$self->create_message($class_name, \@fields, $opts);
        } elsif ($kind eq 'group') {
            $self->create_group($class_name, \@fields, $opts);
        }
        push @created_classes, $class_name;
    }

    ## Generate Perl code of created classes
    if ($opts->{generate_code}) {
        require 'Google/ProtocolBuffers/CodeGen.pm';
        my $fh;
        if (!ref($opts->{generate_code})) {
            open($fh, ">$opts->{generate_code}") 
                or die "Can't write to '$opts->{generate_code}': $!";
        } else {
            $fh = $opts->{generate_code};
        }
        my $timestamp = localtime;
        print $fh <<"HEADER";
##
## This file was generated by Google::ProtocolBuffers ($VERSION)
## on $timestamp
##      
use strict;
use warnings;
use Google::ProtocolBuffers;
{       
HEADER
        foreach my $class_name (@created_classes) {
            print $fh $class_name->getPerlCode($opts);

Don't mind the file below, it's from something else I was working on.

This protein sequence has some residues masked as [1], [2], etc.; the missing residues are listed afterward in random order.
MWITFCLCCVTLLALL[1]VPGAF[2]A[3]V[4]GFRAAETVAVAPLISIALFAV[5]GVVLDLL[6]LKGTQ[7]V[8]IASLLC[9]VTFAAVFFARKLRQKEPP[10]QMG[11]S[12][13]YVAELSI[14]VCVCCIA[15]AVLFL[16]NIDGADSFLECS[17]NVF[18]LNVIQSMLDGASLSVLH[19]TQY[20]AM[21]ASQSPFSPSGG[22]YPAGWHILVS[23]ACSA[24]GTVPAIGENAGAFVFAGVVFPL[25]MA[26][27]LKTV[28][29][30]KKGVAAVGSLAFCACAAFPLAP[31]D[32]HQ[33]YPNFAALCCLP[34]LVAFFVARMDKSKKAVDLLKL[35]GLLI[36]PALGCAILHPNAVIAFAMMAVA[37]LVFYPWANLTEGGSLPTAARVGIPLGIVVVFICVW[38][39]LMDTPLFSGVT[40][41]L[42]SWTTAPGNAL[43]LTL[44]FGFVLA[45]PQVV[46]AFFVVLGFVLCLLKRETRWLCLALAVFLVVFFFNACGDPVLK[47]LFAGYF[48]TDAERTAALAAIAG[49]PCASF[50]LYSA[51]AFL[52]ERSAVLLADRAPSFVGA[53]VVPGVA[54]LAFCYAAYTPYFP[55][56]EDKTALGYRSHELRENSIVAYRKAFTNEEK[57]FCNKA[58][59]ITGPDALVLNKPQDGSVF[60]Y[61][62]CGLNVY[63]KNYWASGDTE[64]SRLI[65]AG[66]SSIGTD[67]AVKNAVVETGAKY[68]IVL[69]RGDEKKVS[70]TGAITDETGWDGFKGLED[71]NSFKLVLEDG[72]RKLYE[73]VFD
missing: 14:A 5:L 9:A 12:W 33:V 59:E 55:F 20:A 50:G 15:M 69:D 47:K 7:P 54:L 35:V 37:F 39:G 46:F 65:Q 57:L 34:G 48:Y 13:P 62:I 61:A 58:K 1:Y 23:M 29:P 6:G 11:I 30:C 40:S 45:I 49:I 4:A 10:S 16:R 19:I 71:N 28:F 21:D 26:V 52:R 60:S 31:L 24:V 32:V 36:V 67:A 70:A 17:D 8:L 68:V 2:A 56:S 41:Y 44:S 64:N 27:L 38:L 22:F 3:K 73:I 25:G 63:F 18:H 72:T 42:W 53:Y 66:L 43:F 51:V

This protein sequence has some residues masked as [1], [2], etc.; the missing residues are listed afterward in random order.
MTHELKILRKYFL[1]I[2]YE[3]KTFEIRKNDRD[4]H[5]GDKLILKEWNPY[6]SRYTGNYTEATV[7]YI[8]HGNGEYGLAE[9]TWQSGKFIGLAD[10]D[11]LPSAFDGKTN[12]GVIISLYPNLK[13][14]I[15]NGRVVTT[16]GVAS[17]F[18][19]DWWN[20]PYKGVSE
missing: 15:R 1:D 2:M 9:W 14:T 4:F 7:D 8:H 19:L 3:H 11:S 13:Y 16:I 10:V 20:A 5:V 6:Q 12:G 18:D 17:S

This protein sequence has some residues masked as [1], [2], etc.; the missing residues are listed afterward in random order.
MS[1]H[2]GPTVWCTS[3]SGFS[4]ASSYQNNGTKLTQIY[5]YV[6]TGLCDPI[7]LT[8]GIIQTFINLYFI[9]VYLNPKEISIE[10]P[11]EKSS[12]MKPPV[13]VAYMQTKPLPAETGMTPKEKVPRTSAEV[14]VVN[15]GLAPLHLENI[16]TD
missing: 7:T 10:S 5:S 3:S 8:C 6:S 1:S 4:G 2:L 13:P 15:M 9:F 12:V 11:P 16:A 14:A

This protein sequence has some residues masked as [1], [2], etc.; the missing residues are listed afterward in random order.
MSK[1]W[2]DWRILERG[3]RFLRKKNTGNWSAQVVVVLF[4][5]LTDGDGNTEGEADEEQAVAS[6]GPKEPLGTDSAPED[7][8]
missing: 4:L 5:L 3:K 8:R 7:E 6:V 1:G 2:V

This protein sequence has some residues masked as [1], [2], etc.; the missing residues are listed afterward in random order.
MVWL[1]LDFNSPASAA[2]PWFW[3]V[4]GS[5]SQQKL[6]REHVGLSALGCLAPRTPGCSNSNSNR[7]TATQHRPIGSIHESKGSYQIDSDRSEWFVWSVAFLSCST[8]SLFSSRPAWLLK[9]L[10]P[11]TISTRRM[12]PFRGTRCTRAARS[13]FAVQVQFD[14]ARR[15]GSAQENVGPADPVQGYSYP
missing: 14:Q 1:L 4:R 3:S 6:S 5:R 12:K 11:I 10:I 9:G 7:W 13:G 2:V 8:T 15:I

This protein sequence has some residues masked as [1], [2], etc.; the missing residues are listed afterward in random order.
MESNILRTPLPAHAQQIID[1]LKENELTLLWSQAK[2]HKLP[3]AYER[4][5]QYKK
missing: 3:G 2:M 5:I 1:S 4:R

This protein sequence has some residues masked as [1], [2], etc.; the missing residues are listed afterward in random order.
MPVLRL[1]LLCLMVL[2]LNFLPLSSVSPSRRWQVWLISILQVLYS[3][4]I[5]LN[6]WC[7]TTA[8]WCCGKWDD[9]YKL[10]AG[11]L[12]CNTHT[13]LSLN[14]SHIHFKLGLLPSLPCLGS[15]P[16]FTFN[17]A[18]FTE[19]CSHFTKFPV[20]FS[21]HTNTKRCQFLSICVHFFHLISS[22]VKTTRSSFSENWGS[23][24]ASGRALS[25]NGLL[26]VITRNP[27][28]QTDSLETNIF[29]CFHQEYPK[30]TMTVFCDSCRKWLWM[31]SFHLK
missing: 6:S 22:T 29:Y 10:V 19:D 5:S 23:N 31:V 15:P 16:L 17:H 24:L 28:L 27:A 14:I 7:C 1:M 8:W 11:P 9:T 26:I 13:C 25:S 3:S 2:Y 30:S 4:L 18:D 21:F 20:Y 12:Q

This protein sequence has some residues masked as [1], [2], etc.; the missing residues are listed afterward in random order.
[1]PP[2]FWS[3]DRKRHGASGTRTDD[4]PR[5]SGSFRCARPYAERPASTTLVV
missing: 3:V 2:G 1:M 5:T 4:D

}
        print $fh "}\n1;\n";
    }
    return @created_classes;
}

## Google::ProtocolBuffers->create_message(
##  'AccountRecord',
##  [
##      ## required      string        name  = 1;
##      [LABEL_REQUIRED, TYPE_STRING,  'name', 1 ],
##      [LABEL_OPTIONAL, TYPE_INT32,   'id',   2 ],
##  ],
## );
sub create_message {
    my $self = shift;
    my $class_name = shift;
    my $fields = shift;
    my $opts = shift;
    
    return $self->_create_message_or_group(
        $class_name, $fields, $opts,
        'Google::ProtocolBuffers::Message'   
    );  
}

sub create_group {
    my $self = shift;
    my $class_name = shift;
    my $fields = shift;
    my $opts = shift;
    
    return $self->_create_message_or_group(